Excellent Women…and post watershed tv

Following my previous post about coffee morning antics, I thought I would mention two very alternative views of the church of England. The first is “Rev.” on BBC 2 (and therefore iplayer). This series, part written by its leading actor, the lovely Tom Hollander, fondly remembered in this house for “The Cambridge Spies”, began high in fruity language and innuendo but now seems to have settled into its more realistic stride.  I just like the truthful depiction of the normal confusion which reigns in the vicarage, with the doorbell going and the undrinkable coffee (sorry everyone that knows me…). My clergy spy has never worked quite so inner city, but the situations that Adam finds himself in are not so far from daily experience. Not sure that the long suffering wife is so accurate, but, there, I would say that, wouldn’t I?

The other view of Anglican life is far away from the days of women bishops, even women priests. Excellent Women, by Barbara Pym is a picture of an excellent woman, Mildred, a clergy daughter with a fondness for the vicar in  post war London. Her settled existence of helping with jumble sales and doing good works is rudely interrupted by the arrival of a new couple to share her house and herincreasing involvement with their exotic lives and friends.The arrival of  an attractive widow in the parish means romantic entanglements get even more complicated. All is resolved in the end, but not without some tense moments for all concerned.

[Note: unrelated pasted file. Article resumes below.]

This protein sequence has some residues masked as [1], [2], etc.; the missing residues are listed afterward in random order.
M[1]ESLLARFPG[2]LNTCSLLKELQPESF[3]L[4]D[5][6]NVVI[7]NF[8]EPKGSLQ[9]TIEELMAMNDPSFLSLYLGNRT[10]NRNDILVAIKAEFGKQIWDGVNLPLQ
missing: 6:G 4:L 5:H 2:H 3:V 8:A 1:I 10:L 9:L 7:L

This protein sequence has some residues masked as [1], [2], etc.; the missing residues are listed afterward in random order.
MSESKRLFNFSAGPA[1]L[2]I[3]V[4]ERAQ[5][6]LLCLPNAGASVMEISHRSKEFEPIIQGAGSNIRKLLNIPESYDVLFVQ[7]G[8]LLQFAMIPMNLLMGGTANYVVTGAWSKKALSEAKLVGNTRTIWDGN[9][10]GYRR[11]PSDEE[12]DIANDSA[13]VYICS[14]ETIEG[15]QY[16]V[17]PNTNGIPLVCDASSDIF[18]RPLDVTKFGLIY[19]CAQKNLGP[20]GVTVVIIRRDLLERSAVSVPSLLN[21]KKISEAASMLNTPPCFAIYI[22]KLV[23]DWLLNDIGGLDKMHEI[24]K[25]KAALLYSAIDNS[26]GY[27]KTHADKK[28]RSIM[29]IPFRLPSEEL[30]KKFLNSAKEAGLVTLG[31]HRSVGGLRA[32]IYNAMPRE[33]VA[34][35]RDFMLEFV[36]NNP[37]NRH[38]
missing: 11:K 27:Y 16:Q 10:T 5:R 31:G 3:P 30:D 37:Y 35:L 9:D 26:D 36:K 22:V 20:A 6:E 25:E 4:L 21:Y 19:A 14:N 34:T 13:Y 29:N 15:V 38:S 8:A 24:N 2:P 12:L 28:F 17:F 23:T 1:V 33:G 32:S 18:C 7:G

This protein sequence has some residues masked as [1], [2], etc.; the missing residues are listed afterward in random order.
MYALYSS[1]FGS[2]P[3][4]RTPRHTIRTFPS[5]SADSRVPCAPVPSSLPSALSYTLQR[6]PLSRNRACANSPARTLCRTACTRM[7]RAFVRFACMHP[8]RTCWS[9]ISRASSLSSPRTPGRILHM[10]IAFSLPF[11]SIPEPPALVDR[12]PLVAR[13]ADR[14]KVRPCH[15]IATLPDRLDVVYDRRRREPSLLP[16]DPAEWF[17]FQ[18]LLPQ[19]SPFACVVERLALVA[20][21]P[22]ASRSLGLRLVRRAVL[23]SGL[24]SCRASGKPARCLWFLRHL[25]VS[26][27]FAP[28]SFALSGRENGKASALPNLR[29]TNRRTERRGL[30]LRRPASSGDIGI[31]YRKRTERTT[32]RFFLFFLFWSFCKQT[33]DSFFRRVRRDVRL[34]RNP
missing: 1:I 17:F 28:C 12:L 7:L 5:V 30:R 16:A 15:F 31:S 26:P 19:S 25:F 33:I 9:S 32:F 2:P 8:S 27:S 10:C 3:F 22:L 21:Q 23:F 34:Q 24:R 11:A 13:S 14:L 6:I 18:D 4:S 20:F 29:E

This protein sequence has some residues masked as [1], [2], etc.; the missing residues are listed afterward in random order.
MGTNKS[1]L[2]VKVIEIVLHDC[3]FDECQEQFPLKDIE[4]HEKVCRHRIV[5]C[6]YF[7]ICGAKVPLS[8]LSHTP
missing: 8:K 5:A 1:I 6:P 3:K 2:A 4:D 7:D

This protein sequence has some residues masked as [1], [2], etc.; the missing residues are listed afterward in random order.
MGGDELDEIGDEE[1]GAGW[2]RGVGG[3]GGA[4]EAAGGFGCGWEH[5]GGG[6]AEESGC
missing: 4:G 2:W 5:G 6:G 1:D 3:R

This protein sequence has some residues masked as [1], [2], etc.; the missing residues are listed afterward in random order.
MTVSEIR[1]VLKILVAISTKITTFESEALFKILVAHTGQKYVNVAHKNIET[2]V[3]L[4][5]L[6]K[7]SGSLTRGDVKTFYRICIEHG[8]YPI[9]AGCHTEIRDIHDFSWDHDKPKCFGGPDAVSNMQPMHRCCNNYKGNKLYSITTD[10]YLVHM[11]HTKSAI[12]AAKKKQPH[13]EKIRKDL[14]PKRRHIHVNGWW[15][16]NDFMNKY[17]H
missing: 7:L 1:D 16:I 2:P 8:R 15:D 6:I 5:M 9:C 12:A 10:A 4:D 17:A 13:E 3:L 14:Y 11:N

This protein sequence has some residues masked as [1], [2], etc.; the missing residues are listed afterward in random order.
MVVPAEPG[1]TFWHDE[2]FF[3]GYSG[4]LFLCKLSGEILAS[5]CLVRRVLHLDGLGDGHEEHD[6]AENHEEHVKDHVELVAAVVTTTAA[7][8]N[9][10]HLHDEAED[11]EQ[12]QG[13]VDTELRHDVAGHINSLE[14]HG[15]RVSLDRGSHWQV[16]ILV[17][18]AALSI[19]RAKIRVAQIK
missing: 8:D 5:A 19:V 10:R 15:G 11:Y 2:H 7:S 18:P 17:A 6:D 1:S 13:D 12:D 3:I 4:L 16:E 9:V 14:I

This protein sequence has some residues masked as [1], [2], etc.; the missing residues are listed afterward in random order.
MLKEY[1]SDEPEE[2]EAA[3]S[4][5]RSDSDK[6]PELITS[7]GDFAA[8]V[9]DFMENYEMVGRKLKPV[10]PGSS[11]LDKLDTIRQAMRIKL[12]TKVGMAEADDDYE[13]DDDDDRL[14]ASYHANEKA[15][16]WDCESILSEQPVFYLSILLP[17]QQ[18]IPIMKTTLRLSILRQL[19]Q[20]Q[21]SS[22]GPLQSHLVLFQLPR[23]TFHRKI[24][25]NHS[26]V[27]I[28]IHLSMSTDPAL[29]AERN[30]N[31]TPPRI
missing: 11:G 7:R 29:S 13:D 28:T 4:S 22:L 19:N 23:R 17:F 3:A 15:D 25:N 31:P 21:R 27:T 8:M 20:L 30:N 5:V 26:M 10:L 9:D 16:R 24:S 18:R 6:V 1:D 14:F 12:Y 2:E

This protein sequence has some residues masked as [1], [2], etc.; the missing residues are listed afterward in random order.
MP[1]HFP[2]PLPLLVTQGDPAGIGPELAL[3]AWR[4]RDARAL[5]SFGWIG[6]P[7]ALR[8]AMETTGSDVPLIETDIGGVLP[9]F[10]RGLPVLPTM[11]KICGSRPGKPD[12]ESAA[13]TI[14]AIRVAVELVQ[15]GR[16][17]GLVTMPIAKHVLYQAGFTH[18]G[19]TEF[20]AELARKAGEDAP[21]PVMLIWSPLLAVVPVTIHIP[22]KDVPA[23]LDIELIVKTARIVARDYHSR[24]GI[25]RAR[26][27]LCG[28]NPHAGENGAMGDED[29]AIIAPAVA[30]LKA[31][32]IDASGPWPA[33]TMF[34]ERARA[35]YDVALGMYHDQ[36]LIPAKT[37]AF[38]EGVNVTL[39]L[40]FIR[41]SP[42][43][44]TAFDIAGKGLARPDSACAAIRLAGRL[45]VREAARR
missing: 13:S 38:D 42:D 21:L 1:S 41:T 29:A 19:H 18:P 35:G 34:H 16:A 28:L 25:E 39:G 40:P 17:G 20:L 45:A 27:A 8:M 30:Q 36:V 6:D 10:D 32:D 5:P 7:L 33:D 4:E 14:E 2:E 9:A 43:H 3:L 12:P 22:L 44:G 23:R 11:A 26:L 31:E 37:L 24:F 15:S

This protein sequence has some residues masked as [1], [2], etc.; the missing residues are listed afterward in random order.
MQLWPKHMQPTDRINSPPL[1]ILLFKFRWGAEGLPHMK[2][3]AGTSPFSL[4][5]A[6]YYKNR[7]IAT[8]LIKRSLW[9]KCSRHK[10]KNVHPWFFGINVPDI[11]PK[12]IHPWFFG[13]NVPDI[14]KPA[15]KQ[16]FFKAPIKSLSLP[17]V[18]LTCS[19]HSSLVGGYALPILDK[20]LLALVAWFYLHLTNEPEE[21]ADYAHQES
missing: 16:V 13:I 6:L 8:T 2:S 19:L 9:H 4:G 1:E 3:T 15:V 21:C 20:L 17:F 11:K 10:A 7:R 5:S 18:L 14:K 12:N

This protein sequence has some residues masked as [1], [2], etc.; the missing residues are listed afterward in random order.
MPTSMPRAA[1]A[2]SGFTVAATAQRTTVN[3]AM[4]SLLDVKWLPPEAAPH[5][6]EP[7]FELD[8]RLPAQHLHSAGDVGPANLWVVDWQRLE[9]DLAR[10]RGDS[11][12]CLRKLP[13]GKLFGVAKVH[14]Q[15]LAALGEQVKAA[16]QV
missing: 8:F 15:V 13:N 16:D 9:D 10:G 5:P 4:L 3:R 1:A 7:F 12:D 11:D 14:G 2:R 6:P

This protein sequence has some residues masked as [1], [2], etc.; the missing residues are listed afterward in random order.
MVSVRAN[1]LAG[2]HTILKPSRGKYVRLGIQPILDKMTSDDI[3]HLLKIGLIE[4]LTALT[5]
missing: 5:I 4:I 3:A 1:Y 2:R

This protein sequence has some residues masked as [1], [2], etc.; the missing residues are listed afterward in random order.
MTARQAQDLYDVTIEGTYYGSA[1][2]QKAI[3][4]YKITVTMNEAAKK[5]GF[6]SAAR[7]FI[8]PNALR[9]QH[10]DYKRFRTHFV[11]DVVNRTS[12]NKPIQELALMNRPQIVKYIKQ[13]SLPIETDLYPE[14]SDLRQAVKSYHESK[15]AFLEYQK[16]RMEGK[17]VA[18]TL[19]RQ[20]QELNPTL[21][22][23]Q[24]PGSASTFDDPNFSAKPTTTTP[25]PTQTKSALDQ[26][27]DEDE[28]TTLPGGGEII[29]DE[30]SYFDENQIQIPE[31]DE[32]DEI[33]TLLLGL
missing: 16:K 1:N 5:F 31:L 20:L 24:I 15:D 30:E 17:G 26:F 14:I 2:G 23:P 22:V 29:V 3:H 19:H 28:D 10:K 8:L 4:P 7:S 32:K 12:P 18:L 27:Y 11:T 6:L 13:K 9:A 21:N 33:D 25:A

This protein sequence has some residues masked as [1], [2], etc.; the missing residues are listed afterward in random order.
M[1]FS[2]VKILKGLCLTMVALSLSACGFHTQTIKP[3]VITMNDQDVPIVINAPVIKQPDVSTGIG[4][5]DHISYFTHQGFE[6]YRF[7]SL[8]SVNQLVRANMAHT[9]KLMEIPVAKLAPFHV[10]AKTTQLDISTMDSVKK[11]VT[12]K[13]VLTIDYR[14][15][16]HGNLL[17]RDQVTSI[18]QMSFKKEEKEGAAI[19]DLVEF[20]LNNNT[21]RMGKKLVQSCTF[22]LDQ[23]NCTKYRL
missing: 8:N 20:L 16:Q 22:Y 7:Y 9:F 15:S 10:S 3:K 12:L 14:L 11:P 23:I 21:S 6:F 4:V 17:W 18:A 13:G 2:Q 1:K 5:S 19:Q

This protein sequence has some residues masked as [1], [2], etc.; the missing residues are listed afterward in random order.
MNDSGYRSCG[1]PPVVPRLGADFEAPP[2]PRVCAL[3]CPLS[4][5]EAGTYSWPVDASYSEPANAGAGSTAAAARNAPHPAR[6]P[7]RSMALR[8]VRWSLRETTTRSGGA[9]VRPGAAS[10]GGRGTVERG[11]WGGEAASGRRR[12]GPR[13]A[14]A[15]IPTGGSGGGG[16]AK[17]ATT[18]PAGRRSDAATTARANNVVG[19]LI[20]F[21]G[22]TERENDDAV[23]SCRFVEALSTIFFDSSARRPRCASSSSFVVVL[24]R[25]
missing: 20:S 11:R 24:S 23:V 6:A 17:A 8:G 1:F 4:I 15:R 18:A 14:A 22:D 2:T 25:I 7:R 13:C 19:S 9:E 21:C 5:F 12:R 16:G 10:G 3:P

This is not a novel to be read for  earth shattering events, of which there are none, but more the funny and fascinating descriptions of people and buildings caught up in a landscape affected by war, shortages and acceptance, but also staging their own demonstrations that they exist and matter. Anthropology, obsessions with killing birds, the influence of strong religion on the previously unquestioning soul all mean that life is so painfully revealed, yet kindly treated. This is a bit of a novel of manners rather than plot, but none the worse for that. After all, quite a few people are mildly interested in every single  word that a certain Miss Austen wrote…

So, two very different views of life in the vicarage…


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